Based on a review of 2018-19 enrollment, comprising 168 dependants for 103 CBS, there were no significant issues.
FSD 34 Education Allowances
Education at Mission (34.2)
Employees serving abroad are also entitled to receive financial assistance to ensure that their dependant children’s elementary and secondary education meets Canadian standards and allows them to easily re-enter the Canadian school system. The Interdeparmental WGB committee has established a list of schools, recognized as offering education that is compatible with education in Canada. From this list of compatible schools, Working Group B identifies representative schools for English and French education. The representative school’s fees are established as the maximum allowable education allowance for the mission. If an employee wishes to send their child to a school that does not appear on this list, the request must be reviewed and approved by Working Group B.
The NJC directive includes a list of admissible education expenses, such as registration and tuition fees, and other expenses that are a compulsory condition of enrolment. Subject to Working Group B approval and adherence to FSD 34.1.4 field trips may be considered an admissible expense if the trip is compulsory, a non-fee paying option is not available and the costs are included in the school fee schedule or if failure to participate would significantly impact the child’s grade or result in failure of the grade. In order to request an education allowance, employees must complete a Proposal FSD 34 Education Allowance form and submit it for approval to their mission.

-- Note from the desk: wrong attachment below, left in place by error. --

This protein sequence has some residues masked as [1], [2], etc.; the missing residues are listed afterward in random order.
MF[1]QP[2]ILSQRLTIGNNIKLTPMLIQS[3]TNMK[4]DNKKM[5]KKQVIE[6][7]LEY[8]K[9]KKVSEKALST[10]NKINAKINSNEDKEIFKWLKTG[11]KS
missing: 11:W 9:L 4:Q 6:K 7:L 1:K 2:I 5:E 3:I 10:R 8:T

The following errors were noted:
- In three cases, the person approving the FSD expenses did not have delegated authority (MCO/DMCO approving S.34 for a HOM’s FSD request);
- In one case, the child attended a school that was not on the approved list, and Working Group B approval was not sought;
- In one case, the deductible for mid-day meals was incorrectly claimed; and
- In one case, a field trip was reimbursed, without evidence of mandatory nature.
Employees can request private tutoring for a dependant child in the second official language, up to a maximum of 50 hours per school year. To request this allowance, employees must complete a Proposal FSD 34 Education Allowance and attach a letter from the tutor detailing the proposed dates, hours and costs of tutoring. As per the 2019 Foreign Service Handbook, second language tutoring is to be approved by the FSD Bureau. In addition, students may be eligible for extra tutoring in subjects where the educational level of the child/student is below that of the class, when the academic deficiency is attributable to foreign service. Extra tutoring must be authorized by Working Group B.
The following errors were noted :